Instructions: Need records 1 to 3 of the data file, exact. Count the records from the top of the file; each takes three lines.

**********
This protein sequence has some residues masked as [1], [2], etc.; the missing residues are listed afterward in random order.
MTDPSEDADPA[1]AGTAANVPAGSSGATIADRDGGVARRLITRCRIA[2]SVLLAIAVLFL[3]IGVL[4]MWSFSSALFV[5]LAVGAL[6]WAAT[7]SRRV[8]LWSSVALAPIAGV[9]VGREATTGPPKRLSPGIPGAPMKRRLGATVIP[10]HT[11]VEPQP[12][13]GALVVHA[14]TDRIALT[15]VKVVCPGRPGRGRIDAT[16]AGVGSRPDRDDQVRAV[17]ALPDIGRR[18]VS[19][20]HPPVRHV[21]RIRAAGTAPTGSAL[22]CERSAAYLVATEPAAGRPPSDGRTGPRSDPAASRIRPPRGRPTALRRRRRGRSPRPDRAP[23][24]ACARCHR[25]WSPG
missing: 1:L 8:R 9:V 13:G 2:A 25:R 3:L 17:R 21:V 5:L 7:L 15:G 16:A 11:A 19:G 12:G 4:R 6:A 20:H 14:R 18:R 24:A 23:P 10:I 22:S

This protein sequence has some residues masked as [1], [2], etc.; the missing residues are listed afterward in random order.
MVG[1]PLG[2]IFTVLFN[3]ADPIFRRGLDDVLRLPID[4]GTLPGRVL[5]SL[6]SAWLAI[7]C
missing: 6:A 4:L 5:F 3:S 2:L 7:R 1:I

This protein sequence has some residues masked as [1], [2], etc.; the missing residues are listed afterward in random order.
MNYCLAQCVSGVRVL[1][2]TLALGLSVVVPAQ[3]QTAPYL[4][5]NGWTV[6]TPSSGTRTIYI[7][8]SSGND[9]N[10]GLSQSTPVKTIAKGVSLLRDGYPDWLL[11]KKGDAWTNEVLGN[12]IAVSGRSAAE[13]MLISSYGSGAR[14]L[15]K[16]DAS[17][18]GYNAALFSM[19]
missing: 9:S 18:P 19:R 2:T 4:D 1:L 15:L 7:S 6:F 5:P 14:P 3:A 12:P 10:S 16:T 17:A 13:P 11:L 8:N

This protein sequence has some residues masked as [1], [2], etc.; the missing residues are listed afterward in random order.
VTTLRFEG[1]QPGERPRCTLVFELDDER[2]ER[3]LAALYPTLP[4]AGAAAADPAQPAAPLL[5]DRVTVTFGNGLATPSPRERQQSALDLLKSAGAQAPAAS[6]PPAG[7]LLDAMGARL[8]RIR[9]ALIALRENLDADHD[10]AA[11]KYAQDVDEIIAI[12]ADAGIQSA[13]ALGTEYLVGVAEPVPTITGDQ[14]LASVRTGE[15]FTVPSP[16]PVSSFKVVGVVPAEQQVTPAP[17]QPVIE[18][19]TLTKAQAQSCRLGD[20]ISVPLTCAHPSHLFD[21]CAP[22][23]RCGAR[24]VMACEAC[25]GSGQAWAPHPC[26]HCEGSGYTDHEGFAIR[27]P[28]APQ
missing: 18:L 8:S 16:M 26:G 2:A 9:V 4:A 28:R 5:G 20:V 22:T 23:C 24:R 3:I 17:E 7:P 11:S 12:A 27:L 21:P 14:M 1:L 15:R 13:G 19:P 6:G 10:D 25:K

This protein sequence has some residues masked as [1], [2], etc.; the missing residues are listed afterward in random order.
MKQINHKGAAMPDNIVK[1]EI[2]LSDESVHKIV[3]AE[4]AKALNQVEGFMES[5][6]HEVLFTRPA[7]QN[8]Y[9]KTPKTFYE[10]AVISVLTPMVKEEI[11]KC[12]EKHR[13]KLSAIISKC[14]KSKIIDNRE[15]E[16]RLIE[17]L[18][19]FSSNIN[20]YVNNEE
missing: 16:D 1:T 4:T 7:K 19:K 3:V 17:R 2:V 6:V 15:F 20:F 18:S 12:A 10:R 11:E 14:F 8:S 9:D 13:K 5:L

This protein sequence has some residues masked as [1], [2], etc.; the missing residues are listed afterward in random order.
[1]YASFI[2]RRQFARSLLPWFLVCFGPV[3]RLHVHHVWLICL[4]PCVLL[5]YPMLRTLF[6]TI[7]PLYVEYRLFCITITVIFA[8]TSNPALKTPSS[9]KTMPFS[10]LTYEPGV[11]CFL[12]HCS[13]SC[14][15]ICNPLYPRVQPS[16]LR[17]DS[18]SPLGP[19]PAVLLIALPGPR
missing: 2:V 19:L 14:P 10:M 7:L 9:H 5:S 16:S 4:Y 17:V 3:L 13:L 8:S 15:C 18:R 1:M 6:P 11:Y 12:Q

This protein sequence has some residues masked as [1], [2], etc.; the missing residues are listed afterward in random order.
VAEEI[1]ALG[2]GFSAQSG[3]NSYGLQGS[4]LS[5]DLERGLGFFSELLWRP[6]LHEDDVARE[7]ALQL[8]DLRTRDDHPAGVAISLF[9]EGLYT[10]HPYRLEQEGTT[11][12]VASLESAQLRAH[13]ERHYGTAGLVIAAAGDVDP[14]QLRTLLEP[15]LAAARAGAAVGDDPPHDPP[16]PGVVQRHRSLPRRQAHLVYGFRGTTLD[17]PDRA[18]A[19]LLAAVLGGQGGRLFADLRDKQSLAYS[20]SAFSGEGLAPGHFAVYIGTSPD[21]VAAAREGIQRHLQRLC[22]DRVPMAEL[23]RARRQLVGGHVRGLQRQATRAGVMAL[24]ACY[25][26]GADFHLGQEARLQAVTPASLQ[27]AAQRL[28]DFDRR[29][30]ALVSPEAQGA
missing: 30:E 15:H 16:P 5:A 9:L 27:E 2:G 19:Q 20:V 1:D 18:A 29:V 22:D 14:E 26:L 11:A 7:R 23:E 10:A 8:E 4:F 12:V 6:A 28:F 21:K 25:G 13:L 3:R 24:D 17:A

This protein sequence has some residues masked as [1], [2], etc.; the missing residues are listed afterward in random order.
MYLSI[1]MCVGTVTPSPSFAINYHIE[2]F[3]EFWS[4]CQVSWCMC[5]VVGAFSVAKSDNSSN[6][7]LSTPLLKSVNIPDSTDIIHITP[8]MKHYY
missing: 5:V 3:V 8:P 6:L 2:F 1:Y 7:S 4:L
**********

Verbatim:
This protein sequence has some residues masked as [1], [2], etc.; the missing residues are listed afterward in random order.
MTDPSEDADPA[1]AGTAANVPAGSSGATIADRDGGVARRLITRCRIA[2]SVLLAIAVLFL[3]IGVL[4]MWSFSSALFV[5]LAVGAL[6]WAAT[7]SRRV[8]LWSSVALAPIAGV[9]VGREATTGPPKRLSPGIPGAPMKRRLGATVIP[10]HT[11]VEPQP[12][13]GALVVHA[14]TDRIALT[15]VKVVCPGRPGRGRIDAT[16]AGVGSRPDRDDQVRAV[17]ALPDIGRR[18]VS[19][20]HPPVRHV[21]RIRAAGTAPTGSAL[22]CERSAAYLVATEPAAGRPPSDGRTGPRSDPAASRIRPPRGRPTALRRRRRGRSPRPDRAP[23][24]ACARCHR[25]WSPG
missing: 1:L 8:R 9:V 13:G 2:A 25:R 3:L 17:R 21:V 5:L 7:L 15:G 16:A 11:A 19:G 12:G 4:R 6:A 20:H 14:R 18:R 24:A 23:P 10:I 22:S

This protein sequence has some residues masked as [1], [2], etc.; the missing residues are listed afterward in random order.
MVG[1]PLG[2]IFTVLFN[3]ADPIFRRGLDDVLRLPID[4]GTLPGRVL[5]SL[6]SAWLAI[7]C
missing: 6:A 4:L 5:F 3:S 2:L 7:R 1:I

This protein sequence has some residues masked as [1], [2], etc.; the missing residues are listed afterward in random order.
MNYCLAQCVSGVRVL[1][2]TLALGLSVVVPAQ[3]QTAPYL[4][5]NGWTV[6]TPSSGTRTIYI[7][8]SSGND[9]N[10]GLSQSTPVKTIAKGVSLLRDGYPDWLL[11]KKGDAWTNEVLGN[12]IAVSGRSAAE[13]MLISSYGSGAR[14]L[15]K[16]DAS[17][18]GYNAALFSM[19]
missing: 9:S 18:P 19:R 2:T 4:D 1:L 15:L 7:S 6:F 5:P 14:P 3:A 12:P 10:S 16:T 17:A 13:P 11:L 8:N